Posted on: 19 February 2016
If you're over 50 years old, you may have begun to notice changes to your vision. Some of those changes may be minor, such as needing additional light when reading, or seeing additional glare from headlights while you're driving. While those vision changes can be bothersome, there are some more serious changes that can affect your vision as you age. Here are three age-related vision problems you should be aware of.
In the beginning stages of age-related macular degeneration, you might not even realize you have a problem. In some cases, you might not notice vision changes until the disease has affected both your eyes. Once you notice symptoms, you should visit your optometrist as soon as possible. Some of the symptoms you need to be aware of include:
- Straight lines that appear distorted or twisted
- Blurry or dark areas in your field of vision
- Changes in the brightness of colors
You've probably noticed small particles floating in your field of vision from time-to-time. Those floaters are normal and are usually small particles of dust floating in the fluid on the surface of your eye. However, if you've noticed an increase in the number of floaters you experience each day, or if you also begin noticing flashes of bright lights along with the floaters, your retina may be detaching from your eye. You should have your vision examined by your optometrist as soon as possible. It's important to note that retinal detachment is not treated promptly, it can lead to permanent vision damage or even blindness.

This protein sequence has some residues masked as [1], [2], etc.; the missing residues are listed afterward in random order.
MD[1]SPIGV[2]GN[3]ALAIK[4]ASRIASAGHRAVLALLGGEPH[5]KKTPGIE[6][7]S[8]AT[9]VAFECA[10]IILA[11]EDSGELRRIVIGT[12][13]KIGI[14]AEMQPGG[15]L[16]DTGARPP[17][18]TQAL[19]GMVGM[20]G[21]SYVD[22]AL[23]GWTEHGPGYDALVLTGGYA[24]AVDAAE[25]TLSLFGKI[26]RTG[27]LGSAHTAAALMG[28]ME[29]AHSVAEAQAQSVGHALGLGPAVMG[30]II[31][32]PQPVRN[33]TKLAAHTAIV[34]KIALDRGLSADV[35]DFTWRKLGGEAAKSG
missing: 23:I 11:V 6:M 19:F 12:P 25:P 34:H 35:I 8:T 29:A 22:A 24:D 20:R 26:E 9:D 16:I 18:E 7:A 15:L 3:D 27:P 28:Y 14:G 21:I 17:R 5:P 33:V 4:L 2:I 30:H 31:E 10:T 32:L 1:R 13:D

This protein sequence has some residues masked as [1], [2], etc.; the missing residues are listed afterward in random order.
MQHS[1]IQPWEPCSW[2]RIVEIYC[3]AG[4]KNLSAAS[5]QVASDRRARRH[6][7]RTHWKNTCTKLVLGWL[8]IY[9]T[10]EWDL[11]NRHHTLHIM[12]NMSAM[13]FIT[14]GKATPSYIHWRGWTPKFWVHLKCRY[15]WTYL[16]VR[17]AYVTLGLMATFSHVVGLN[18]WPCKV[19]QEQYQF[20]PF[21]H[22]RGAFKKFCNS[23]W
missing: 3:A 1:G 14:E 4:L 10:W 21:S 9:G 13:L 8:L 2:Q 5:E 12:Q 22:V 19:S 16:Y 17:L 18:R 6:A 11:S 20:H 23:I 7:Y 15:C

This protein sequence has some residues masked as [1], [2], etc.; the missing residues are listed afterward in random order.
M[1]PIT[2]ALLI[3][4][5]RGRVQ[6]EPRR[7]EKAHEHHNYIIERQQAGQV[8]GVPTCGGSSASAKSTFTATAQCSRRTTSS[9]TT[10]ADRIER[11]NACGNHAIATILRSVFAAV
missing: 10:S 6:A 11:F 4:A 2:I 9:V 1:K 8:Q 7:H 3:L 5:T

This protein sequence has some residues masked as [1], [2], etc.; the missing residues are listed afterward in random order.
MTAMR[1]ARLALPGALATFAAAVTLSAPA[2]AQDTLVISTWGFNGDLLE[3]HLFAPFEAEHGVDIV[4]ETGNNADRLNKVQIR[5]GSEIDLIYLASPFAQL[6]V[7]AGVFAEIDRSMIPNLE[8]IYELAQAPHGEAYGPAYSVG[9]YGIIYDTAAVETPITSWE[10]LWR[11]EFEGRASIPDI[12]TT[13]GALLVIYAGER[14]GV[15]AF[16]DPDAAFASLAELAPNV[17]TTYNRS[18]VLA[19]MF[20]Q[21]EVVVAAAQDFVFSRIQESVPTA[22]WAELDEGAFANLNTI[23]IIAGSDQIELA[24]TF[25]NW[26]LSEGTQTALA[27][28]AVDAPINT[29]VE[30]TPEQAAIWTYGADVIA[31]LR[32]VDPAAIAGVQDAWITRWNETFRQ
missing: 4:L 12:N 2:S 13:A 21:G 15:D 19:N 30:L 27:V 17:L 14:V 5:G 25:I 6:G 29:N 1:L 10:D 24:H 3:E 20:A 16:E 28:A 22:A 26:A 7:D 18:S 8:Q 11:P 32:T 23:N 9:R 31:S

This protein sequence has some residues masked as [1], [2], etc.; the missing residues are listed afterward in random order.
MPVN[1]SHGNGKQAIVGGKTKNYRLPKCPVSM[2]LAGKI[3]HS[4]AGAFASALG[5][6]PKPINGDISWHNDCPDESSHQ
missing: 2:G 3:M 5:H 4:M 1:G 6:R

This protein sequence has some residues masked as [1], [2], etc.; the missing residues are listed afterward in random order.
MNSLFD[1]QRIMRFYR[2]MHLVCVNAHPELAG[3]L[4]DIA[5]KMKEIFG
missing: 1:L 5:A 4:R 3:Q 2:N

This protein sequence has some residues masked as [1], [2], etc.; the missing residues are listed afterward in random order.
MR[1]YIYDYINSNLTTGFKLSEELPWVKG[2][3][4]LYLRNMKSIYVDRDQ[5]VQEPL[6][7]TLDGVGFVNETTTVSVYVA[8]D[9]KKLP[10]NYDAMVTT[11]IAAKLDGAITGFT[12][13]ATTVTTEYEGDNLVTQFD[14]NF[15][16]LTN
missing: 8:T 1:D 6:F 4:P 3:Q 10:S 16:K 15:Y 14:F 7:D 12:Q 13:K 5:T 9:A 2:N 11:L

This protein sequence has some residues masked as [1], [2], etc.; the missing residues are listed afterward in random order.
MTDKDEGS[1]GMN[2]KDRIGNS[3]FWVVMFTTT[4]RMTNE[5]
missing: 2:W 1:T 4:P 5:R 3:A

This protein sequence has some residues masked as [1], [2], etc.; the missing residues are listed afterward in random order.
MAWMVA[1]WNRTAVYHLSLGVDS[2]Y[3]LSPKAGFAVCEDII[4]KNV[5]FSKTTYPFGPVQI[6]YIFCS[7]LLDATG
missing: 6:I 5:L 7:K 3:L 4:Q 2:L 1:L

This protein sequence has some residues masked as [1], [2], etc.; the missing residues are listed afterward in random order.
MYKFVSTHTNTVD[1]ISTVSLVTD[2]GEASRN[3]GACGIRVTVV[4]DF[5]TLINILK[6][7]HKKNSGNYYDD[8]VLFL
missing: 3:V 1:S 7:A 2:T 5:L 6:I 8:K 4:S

Reduction in Your Peripheral Vision
Glaucoma, another age-related vision disease, can cause damage to your peripheral vision. You need your peripheral vision to see things that are to the side and back of you. An easy way to monitor your peripheral vision is to take this simple test.
While standing straight, touch the tip of your nose with your right index finger. Move your finger about 12" away from your face. Look straight ahead as you move your finger 12" to the side and then towards the back of your head. Stop moving your finger as soon as you can't see your finger anymore. Repeat the test with both your eyes. To keep track of vision changes, you should repeat the test once a month. If you begin to notice changes in your peripheral vision, you should schedule an appointment with your optometrist.
As you age, it's important that you monitor changes to your vision. The information provided above will help you identify vision disorders you might experience as you age.Share